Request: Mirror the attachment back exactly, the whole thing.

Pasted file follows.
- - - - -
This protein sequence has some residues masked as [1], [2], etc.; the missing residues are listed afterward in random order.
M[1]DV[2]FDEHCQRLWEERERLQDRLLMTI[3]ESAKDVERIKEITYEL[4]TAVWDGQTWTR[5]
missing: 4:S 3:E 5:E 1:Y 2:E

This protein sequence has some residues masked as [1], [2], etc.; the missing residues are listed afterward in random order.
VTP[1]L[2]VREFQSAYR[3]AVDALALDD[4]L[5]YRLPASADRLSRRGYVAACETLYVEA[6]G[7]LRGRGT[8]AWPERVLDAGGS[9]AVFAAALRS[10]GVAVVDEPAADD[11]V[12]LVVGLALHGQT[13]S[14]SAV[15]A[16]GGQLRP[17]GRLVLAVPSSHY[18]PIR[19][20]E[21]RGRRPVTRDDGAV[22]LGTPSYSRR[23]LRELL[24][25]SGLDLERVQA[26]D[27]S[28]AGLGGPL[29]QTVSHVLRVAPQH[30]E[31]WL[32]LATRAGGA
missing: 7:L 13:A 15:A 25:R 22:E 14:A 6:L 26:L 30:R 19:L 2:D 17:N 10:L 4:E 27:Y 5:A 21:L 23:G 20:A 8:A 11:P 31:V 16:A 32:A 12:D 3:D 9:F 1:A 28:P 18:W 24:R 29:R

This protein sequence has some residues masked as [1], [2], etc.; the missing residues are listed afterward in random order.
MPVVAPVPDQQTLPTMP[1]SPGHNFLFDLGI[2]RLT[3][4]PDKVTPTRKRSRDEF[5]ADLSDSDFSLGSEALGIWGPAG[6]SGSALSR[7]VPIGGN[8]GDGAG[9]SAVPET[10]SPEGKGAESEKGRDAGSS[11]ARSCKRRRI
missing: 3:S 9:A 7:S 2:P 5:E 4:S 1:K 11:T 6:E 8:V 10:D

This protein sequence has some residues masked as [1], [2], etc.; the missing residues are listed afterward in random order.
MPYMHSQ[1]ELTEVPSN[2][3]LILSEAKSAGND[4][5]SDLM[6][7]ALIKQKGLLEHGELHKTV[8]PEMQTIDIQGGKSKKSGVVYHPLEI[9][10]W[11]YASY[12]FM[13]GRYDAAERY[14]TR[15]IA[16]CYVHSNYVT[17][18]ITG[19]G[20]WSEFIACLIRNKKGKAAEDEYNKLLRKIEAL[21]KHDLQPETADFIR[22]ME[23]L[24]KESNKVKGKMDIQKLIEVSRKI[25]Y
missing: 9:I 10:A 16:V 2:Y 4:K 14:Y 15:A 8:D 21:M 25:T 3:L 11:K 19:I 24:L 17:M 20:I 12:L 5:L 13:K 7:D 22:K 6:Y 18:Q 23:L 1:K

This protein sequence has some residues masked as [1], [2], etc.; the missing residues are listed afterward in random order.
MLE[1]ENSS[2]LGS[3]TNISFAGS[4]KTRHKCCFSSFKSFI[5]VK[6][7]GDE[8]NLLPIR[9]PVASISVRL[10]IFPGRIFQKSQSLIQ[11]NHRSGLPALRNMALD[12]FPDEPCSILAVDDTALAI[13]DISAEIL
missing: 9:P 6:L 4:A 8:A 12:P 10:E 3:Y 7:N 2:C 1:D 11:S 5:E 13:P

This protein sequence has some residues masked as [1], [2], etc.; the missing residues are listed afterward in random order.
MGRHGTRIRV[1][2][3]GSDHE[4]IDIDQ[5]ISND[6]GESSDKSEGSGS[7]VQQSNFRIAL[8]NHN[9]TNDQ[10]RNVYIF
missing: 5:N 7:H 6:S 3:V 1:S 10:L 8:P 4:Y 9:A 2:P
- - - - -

This protein sequence has some residues masked as [1], [2], etc.; the missing residues are listed afterward in random order.
M[1]DV[2]FDEHCQRLWEERERLQDRLLMTI[3]ESAKDVERIKEITYEL[4]TAVWDGQTWTR[5]
missing: 4:S 3:E 5:E 1:Y 2:E

This protein sequence has some residues masked as [1], [2], etc.; the missing residues are listed afterward in random order.
VTP[1]L[2]VREFQSAYR[3]AVDALALDD[4]L[5]YRLPASADRLSRRGYVAACETLYVEA[6]G[7]LRGRGT[8]AWPERVLDAGGS[9]AVFAAALRS[10]GVAVVDEPAADD[11]V[12]LVVGLALHGQT[13]S[14]SAV[15]A[16]GGQLRP[17]GRLVLAVPSSHY[18]PIR[19][20]E[21]RGRRPVTRDDGAV[22]LGTPSYSRR[23]LRELL[24][25]SGLDLERVQA[26]D[27]S[28]AGLGGPL[29]QTVSHVLRVAPQH[30]E[31]WL[32]LATRAGGA
missing: 7:L 13:A 15:A 25:R 22:E 14:A 6:L 26:L 30:R 19:L 2:D 17:N 10:L 4:E 27:Y 5:A 21:L 23:G 20:A 8:A 11:P 31:V 16:A 32:A 12:D 3:D 9:F 1:A 28:P 18:W 24:R 29:R

This protein sequence has some residues masked as [1], [2], etc.; the missing residues are listed afterward in random order.
MPVVAPVPDQQTLPTMP[1]SPGHNFLFDLGI[2]RLT[3][4]PDKVTPTRKRSRDEF[5]ADLSDSDFSLGSEALGIWGPAG[6]SGSALSR[7]VPIGGN[8]GDGAG[9]SAVPET[10]SPEGKGAESEKGRDAGSS[11]ARSCKRRRI
missing: 3:S 9:A 7:S 2:P 5:E 4:S 1:K 11:T 6:E 8:V 10:D

This protein sequence has some residues masked as [1], [2], etc.; the missing residues are listed afterward in random order.
MPYMHSQ[1]ELTEVPSN[2][3]LILSEAKSAGND[4][5]SDLM[6][7]ALIKQKGLLEHGELHKTV[8]PEMQTIDIQGGKSKKSGVVYHPLEI[9][10]W[11]YASY[12]FM[13]GRYDAAERY[14]TR[15]IA[16]CYVHSNYVT[17][18]ITG[19]G[20]WSEFIACLIRNKKGKAAEDEYNKLLRKIEAL[21]KHDLQPETADFIR[22]ME[23]L[24]KESNKVKGKMDIQKLIEVSRKI[25]Y
missing: 9:I 10:A 16:V 2:Y 4:K 14:Y 15:A 8:D 21:M 25:T 3:L 11:K 19:I 24:L 17:M 20:I 12:L 5:L 13:K 7:D 22:K 6:Y 18:Q 23:L 1:K

This protein sequence has some residues masked as [1], [2], etc.; the missing residues are listed afterward in random order.
MLE[1]ENSS[2]LGS[3]TNISFAGS[4]KTRHKCCFSSFKSFI[5]VK[6][7]GDE[8]NLLPIR[9]PVASISVRL[10]IFPGRIFQKSQSLIQ[11]NHRSGLPALRNMALD[12]FPDEPCSILAVDDTALAI[13]DISAEIL
missing: 9:P 6:L 4:A 8:A 12:P 10:E 3:Y 7:N 2:C 1:D 11:S 5:E 13:P

This protein sequence has some residues masked as [1], [2], etc.; the missing residues are listed afterward in random order.
MGRHGTRIRV[1][2][3]GSDHE[4]IDIDQ[5]ISND[6]GESSDKSEGSGS[7]VQQSNFRIAL[8]NHN[9]TNDQ[10]RNVYIF
missing: 5:N 7:H 6:S 3:V 1:S 10:L 8:P 4:Y 9:A 2:P